Skip to main content
Secretary of State Antony Blinken stands at a podium with a University of Maryland logo on the front, delivering a speech.
Secretary of State Antony J. Blinken delivers remarks at the University of Maryland's A. James Clark School of Engineering (August 9, 2021).

When it comes to U.S. engagement in Asia, neither Japan nor Korea can claim a lack of interest on the part of Washington. With Prime Minister Suga and President Moon being some of the first foreign leaders to be received in the White House by President Biden, and a steady round of senior government officials from Secretary of State Tony Blinken to Secretary of Defense Lloyd Austin making a point of visiting the region in person. Yet the flurry of high-level engagements and public demonstrations of the United States’ willingness to engage with its allies in the region once again has led to a growing rise in expectations for next steps that go beyond words. It has also made clear a weakness in U.S. leadership in the region, namely in driving economic security.

The latest official visit by a U.S. government official has certainly led to growing concerns about what the United States can actually bring to the table in terms of economic leadership. Deputy Secretary of State Wendy Sherman’s July tour of China and Mongolia as well as Japan and Korea offered insight into some of the challenges facing the Biden administration’s continued engagement in the region. As a former nuclear negotiator with both North Korea and Iran, focusing on relations with Pyongyang when in the region was only to be expected, particularly as it remains a critical issue of interest for Washington, as well as for Tokyo and Seoul.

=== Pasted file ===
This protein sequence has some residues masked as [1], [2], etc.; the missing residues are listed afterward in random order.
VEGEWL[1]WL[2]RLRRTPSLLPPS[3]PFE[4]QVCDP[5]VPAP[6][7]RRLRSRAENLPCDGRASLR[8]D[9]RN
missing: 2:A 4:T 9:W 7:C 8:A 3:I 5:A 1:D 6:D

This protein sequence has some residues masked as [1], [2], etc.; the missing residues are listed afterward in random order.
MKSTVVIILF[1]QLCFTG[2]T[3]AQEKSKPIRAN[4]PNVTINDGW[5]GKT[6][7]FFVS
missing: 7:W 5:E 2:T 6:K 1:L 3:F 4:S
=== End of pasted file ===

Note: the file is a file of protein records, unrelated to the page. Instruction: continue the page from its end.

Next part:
For Asia...the need for greater clarity in defining rules and values of economic engagement is pressing, and yet Washington has not delivered on those expectations to date.

Yet as the Biden administration looks to the convergence of its own interests with Northeast Asia, it is stability and above all clarity in the region’s economic order. Through numerous bilateral meetings as well as at G7 meetings, there is a clear consensus not only about the threat posed by China’s authoritarian rule, but also about the risks posed by authoritarian rule compared to democratic governments for the future of the digital economy. New technologies are not only creating new jobs and opportunities for growth, but also blurring the lines between economic expansion and security. For Asia, where shared economic interests can oftentimes overcome disparate models of governance, the need for greater clarity in defining rules and values of economic engagement is pressing, and yet Washington has not delivered on those expectations to date.